Why You Need a Broker

A broker’s expertise and market access ease trading complexities. Stock exchanges mandate licensed brokers to execute trades, ensuring proper handling of all transactions, whether executed online or via full-service brokers.

Paths to Becoming a Broker

Aspiring brokers often benefit from backgrounds in finance or economics. They must also acquire necessary licenses to legally perform trades and interact with clients.


Brokers play pivotal roles in financial and real estate transactions, offering various services based on their specialization. Their expertise ensures clients can navigate market complexities, from simple trades to extensive financial planning.

Related Terms: Investment Adviser, Stock Market, Real Estate Agent, Financial Advisor, Commission.


  1. Securities and Exchange Commission. “Brokers”.
  2. Legal Information Institute. “Real Estate Broker”.
  3. “Stock Broker”.
  4. U.S. Bureau of Labor Statistics. “National Occupation Employment and Wage Estimates”.

Get ready to put your knowledge to the test with this intriguing quiz!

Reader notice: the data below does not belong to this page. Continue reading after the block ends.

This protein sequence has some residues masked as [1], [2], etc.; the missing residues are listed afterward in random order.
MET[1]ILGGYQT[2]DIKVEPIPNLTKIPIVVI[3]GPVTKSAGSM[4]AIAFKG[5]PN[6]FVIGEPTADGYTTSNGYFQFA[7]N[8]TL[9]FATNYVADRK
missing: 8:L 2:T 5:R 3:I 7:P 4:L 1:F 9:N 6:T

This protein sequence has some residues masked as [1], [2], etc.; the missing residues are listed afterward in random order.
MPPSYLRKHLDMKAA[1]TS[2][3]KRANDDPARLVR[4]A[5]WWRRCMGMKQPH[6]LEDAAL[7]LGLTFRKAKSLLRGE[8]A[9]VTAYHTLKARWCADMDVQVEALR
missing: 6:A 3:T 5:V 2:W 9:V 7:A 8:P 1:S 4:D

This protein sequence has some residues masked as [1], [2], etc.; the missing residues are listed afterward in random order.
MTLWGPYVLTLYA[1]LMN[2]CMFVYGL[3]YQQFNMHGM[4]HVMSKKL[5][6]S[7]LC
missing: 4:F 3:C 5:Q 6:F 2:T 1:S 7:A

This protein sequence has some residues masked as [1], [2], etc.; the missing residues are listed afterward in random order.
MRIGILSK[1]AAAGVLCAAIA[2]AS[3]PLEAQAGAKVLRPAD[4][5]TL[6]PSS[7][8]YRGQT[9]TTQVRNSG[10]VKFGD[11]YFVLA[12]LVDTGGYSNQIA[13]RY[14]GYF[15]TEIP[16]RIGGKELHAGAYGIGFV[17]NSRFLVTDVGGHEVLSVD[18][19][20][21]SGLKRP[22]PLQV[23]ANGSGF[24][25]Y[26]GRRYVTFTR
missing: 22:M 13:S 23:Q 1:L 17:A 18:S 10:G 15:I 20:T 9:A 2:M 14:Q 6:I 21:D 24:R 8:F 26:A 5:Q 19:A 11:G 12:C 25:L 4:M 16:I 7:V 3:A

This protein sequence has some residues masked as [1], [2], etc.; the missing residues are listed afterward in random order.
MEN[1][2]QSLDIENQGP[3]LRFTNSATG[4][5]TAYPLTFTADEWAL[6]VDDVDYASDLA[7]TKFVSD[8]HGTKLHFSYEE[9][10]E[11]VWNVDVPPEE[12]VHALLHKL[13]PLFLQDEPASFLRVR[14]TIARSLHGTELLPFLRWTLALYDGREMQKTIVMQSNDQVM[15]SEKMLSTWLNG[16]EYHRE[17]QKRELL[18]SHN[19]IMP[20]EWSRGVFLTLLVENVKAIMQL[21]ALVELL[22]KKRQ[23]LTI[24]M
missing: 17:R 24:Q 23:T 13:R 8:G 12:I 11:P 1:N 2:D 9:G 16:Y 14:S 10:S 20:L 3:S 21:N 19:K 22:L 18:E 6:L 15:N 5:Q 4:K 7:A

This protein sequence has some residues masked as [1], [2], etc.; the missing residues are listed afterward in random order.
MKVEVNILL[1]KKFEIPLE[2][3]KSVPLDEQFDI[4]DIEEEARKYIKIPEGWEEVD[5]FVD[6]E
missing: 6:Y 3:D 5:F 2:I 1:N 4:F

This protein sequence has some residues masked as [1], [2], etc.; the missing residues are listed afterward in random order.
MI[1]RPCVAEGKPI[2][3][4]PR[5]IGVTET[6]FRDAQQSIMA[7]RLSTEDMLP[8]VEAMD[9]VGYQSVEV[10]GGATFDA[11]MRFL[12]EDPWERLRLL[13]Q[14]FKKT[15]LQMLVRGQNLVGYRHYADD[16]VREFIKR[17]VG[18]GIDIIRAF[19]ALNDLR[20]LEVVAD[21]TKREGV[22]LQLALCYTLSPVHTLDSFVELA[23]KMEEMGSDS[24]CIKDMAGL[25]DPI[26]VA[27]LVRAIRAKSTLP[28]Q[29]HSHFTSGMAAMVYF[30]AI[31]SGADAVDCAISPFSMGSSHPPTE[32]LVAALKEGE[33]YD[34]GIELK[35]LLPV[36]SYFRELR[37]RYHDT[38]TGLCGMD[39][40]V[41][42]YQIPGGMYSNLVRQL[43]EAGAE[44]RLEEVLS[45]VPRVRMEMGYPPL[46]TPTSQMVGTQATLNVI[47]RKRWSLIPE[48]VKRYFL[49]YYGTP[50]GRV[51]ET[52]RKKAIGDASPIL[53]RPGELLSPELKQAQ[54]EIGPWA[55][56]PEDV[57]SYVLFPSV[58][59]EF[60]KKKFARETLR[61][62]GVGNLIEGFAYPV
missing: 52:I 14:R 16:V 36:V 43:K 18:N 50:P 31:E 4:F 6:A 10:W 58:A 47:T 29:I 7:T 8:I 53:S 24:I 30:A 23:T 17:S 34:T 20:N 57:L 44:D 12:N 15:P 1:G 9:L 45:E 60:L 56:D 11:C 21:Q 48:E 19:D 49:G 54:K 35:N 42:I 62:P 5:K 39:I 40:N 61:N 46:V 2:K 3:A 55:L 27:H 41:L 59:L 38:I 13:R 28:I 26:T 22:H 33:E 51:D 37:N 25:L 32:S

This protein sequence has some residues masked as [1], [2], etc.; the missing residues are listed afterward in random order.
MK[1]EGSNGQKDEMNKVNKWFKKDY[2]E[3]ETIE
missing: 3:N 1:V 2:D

--- primaryColor: 'rgb(121, 82, 179)' secondaryColor: '#DDDDDD' textColor: black shuffle_questions: true --- ## What is the primary role of a broker in financial markets? - [ ] Providing legal advice - [x] Facilitating transactions between buyers and sellers - [ ] Offering banking services - [ ] Conducting audits for companies ## What is a full-service broker? - [ ] A broker that only provides online trading platforms - [ ] A broker that only buys and sells commodities - [ ] A broker with no advisory services - [x] A broker that provides a range of services including research and advice ## Which of the following is an example of a discount broker? - [ ] Merrill Lynch - [ ] J.P. Morgan - [x] TD Ameritrade - [ ] Morgan Stanley ## How do brokers primarily make money? - [ ] Charging high annual subscription fees - [x] Charging commissions or fees for executing transactions - [ ] Investing client money in high-risk assets - [ ] Receiving government grants ## What is a brokerage account? - [x] An account that allows individuals to buy, sell, and hold various investments - [ ] An account used for storing savings only - [ ] An account used for receiving payroll deposits - [ ] An account exclusive to corporate buyers ## Which regulatory body oversees brokers in the United States? - [ ] Federal Reserve - [ ] Commodity Futures Trading Commission (CFTC) - [x] Financial Industry Regulatory Authority (FINRA) - [ ] International Monetary Fund (IMF) ## What is a robo-advisor in the context of brokerage services? - [ ] A human financial advisor who works for a broker - [ ] Software that predicts stock prices using technical analysis - [x] An automated platform providing financial advice based on algorithms - [ ] A broker that specializes in buying and selling robots ## Which type of broker does not provide any research or advisory services? - [ ] Full-service broker - [x] Discount broker - [ ] Real estate broker - [ ] Mortgage broker ## When would an investor typically contact their broker? - [ ] When they need legal representation - [x] When they want to buy or sell securities - [ ] When they need to file a tax return - [ ] When they are applying for a mortgage loan ## What is margin trading in relation to a brokerage account? - [ ] Trading without any investment at all - [ ] Trading directly with the stock exchange - [x] Borrowing funds from the broker to purchase securities - [ ] Buying and selling international currencies